17. Egypt Steve says:

    New Deal plus World War II = massive government deficit-financed stimulus, results in decades of real prosperity. Keynes vindicated.

    Decades of tax-cuts and de-regulation results decade of negative to flat growth, massive unemployment. Reaganism decisively debunked.

    Reagan-worshipers to deny all reality. More tax cuts, plus austerity, to plunge US into depression. Neo-Reaganism-Hooverism to be debunked, but too late.

  18. Tim O says:

    John Cole said it best:

    “Tyler Durden at Zerohedge has a post up noting that we need to create 250k jobs a month for the next 66 months just to get back to 2007 levels, and this causes Doug Mataconis to ask:

    Now, tell me, how are we going to do that? Because I don’t see how it happens.

    What’s this we shit? The libertarian/conservative plan is quite clear- cut taxes, deregulate, drill, ban abortion, attack unions, gut social spending and win the pr war for the Ryan plan to end Medicare, block every administration appointee and job creation plan, and free market Jeebus will do the rest while they blame the economy on Obama and Democrats. Let’s not forget who wanted employment to be much, much worse when they opposed the stimulus and did everything they could to make sure GM and Chrysler died.

    So how are “we” going to create all these jobs? Simple, you guys aren’t going to even try. Hell, by playing with default, they are actively trying to make things worse.

    We’re in dire straits here, folks, but Michael Moore is fat and Paul Krugman is shrill and a Democrat is President, so there just isn’t much the GOP and libertarians are willing to do about the situation.”

  19. Jason says:

    Quote

    “Between the “stimulus” and QE1 and QE2 the Feds over the past two years have thrown upwards of 2 trillion dollars at the economy.”

    Realize that most of that money went to the banks and benefiting mostly the top 1% that used it to speculate in stocks and commodities. Very little was earmarked for job creation.

  20. Moderate Mom says:

    John Cole is a horse’s ass.

  21. john personna says:

    Cole is right that the right still wants to “magic” the jobs back into being:

    1) tax cuts
    2) magic happens
    3) jobs!

    Again, read Why Don’t Jobs and Corporate Profits Match Up?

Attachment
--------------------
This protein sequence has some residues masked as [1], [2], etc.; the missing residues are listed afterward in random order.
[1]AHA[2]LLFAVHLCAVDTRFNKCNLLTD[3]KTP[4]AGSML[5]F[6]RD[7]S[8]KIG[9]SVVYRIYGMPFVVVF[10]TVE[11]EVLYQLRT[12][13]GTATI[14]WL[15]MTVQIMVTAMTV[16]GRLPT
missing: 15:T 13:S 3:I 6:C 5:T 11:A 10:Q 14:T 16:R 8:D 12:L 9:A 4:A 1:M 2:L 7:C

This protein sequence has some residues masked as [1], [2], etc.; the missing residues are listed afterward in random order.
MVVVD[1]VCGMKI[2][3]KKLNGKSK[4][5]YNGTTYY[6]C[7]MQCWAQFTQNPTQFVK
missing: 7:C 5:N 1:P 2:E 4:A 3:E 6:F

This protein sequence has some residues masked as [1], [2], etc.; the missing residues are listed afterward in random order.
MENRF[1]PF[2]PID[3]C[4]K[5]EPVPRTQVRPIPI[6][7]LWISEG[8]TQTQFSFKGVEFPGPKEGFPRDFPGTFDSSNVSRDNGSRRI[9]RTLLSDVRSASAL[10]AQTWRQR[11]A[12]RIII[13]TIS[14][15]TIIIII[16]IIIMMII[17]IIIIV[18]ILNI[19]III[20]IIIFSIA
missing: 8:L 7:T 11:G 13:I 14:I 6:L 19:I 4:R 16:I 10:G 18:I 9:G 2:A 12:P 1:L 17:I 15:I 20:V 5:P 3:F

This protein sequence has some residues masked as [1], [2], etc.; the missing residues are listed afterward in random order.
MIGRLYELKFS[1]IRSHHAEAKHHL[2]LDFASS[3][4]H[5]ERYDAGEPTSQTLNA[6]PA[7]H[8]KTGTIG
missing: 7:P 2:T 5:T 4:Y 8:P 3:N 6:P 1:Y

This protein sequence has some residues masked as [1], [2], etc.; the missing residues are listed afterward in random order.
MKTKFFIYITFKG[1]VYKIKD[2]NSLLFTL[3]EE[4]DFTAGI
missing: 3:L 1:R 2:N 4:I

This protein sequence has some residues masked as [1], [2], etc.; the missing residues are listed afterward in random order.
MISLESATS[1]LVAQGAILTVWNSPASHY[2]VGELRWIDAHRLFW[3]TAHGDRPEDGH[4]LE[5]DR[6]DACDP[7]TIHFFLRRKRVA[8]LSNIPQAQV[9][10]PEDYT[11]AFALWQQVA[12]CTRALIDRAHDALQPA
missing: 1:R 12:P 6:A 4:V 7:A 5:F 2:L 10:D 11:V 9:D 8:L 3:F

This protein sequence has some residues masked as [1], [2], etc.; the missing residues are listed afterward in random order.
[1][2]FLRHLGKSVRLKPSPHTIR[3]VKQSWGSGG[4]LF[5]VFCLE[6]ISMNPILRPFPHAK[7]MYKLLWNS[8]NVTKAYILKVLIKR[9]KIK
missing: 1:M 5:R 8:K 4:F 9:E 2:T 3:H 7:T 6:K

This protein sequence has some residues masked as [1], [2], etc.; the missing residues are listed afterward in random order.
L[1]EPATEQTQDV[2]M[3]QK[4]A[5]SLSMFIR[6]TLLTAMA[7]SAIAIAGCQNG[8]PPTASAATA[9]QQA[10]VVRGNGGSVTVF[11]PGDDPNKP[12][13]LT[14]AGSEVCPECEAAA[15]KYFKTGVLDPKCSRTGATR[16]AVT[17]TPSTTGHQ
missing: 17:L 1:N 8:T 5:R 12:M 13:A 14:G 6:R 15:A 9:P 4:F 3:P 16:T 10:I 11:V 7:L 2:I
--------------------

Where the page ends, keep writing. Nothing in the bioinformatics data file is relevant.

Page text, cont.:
22. stonetools says:

    What Matt and Aaron said. And John Cole might be a horse’s ass, but what does it say about conservatives when that horse’s ass is making more more sense than 99 per cent of all conservative pundits?

    Tax rates are lower now than any point in the last 50 years. Conservative theory says we should be booming. Why aren’t we?

  23. Lit3Bolt says:

    Where John Cole and other Balloon Juicers get it wrong is that Obama and Dems get a mere sigh of disappointment for lowering taxes, job and infrastructure neglect, war mongering, insider trading and lobbying, and civil liberties erosion while Republicans are basically distilled evil (99% pure!).

    A vote in America, Republican or Democratic, is a vote for Goldman Sachs. But the culture and partisan wars are simply sooooooooo enticing…who’s penis is in the news today? I simply must know! That’s true political journalism!

  24. Jim Mc Coy says:

    This, as Obama has stated, is “the new new norm”. Obama has no intention of working to restore the economic conditions that would allow for job creation. He believes that taxes are not high enough and that the best solution is trillions of dollars in more borrowing. The democrat party, and even many in the GOP, are going to stay locked in step with him.

    The 2 biggest problems, why there is no change, is because the American people don’t want it to change and no one is willing to make the personal sacrifice needed. The USA is dead.

  25. Barring this last month, where a lot of bad things weighed things down, jobs haven’t just been being created at a higher rate, they’ve been growing… last several months being more than the last several years put together. Barring a game changer, the rate of job growth should snowball slowly.

  26. njdebra says:

    EVERYONE JUST SITS HERE AND WHINES!! THERE IS NO REAL INTELLIGENT DISCUSION ON JOBS GAINED/LOST IN ANYONES STATE!! ALL I KNOW IS THERE IS NO JOBS OUT THERE, AND THERE WONT BE ANY IN A LONG TIME!! HERE IN NJ THERE IS NO JOBS!!
    WHY WOULD ANYONE HIRE NOW? HIGH GAS/PRICES/UNEMPLOYMENT EQUALS NO JOBS AND NO RECOVERY OF THE ECOMOMY!!
    IT ONLY TAKES COMMON SENSE TO FIGUIRE THIS OUT, SEEMS THAT MOST PEOPLE HAVE LOST THAT HERE!!